Beaming with pride, 30-year-old British actress Rachel Shenton received an Oscar for “The Silent Child,” a film she wrote about a 6-year-old deaf girl.
Fulfilling a promise to the child star of the film, Shenton spoke and signed her beautiful acceptance speech. But sadly, the incredible speech was largely overshadowed.
In America, Shenton is best known for her work on the television drama Switched at Birth. In the UK, Shenton has worked on numerous films and television dramas, including in the teen TV series Hollyoaks.
Shenton is also a rising advocate for children who are deaf. After her own life was turned upside down when her father unexpectedly went deaf, Shenton felt compelled to stand up for deaf children worldwide by telling a story centered around a 6-year-old deaf girl.
“The Silent Child,” introducing 6-year-old actress Maisie Sly, was a low-budget, crowdfunded film. Shenton hoped that an Oscar win would squarely place her cause in front of a massive audience, yet hardly anyone in the media is talking about the film’s big win.
So as Sunday’s go last night was pretty up there! …. Thank you SO much for all your lovely messages and support – it’s overwhelming (sorry I’ve not replied to everyone yet) We still can’t believe it…WE WON A BLOODY OSCAR! pic.twitter.com/qR3CJnZR9Z
— Rachel Shenton (@RachelShenton) March 6, 2018
“It would be really good for this subject to be more high-profile and in front of a mainstream audience, which I believe it should be,” Shenton expressed before her big Oscar win.
“The Silent Child” is the first film Shenton has written, a story that felt natural to write based on her own experience.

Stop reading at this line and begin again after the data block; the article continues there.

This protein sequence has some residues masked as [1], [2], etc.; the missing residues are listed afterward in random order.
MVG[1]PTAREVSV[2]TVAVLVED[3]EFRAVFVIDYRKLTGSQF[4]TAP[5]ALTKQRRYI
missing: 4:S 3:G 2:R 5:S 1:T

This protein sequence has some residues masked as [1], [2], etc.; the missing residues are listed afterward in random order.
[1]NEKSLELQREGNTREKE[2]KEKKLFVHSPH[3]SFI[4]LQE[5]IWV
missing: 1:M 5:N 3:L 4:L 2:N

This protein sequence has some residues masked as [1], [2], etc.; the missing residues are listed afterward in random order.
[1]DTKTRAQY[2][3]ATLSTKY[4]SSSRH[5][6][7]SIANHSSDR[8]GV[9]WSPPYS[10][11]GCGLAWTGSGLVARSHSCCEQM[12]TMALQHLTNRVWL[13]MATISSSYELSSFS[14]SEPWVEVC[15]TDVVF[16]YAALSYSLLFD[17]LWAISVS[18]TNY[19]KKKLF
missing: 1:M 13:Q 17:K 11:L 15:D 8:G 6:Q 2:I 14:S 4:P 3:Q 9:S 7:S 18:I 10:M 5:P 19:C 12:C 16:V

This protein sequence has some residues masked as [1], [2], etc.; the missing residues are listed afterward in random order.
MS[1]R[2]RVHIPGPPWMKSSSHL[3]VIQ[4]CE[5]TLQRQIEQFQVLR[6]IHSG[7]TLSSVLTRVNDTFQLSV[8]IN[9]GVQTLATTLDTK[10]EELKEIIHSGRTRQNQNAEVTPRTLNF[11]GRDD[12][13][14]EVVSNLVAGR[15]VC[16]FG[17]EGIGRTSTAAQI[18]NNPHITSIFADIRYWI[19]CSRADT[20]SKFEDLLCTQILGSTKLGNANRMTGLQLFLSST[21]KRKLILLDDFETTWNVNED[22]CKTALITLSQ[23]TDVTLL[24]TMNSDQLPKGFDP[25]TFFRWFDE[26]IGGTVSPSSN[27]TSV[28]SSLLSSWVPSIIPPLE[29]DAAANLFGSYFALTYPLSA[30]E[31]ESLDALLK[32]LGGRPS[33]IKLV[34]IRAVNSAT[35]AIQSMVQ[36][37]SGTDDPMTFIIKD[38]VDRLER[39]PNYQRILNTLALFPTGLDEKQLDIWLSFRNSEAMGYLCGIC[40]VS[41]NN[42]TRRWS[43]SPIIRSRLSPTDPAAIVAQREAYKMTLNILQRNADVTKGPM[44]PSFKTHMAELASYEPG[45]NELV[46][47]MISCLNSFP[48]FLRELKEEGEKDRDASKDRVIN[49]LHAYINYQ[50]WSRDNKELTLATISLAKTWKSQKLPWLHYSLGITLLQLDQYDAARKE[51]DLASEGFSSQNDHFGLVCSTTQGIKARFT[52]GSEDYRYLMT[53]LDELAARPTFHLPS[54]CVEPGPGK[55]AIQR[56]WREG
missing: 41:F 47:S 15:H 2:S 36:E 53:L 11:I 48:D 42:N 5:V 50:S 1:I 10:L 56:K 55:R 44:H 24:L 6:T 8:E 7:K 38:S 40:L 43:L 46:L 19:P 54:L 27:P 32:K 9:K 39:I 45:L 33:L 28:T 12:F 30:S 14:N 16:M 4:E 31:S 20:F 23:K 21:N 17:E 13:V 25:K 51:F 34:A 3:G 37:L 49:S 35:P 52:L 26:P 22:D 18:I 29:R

Shenton, 11 years old at the time, remembers when her late father, Geoff, became deaf. “I witnessed my superhero dad for the first time seem vulnerable and I noticed how easy it was for people to leave him out, not intentionally but in a group conversation made up of speaking and listening,” Shenton explained.
The exact cause of Geoff’s sudden hearing loss remained unexplained, though his family has a theory.
“One explanation was that it was a side-effect of successful chemotherapy treatment he’d had for throat cancer, but that was years earlier,” Shenton said.
Learning sign language helped Shenton cope with the whirlwind of changes that came with her father’s deafness. Even though her father tried to go about life as usual, his days were starkly different than his hearing-world life.
“Dad tried to put on a brave face for us and pretend everything was fine but it meant a huge adjustment for the family,” Shenton recalled. “There are so many everyday things that you take for granted, such as answering the telephone or chatting round the meal table.”
Shenton’s father, who passed in 2001, would no doubt be incredibly proud of his daughter.
Standing on stage alongside her fiance and film director Chris Overton, a passionate Shenton spoke of the millions of children worldwide who live in silence and face communication barriers because they are deaf.
Shenton hopes her film will leave people feeling more informed about the world of a deaf child. “People don’t know about this subject so ultimately I wanted people to leave the cinema feeling more educated and to spark a conversation,” Shenton explained.
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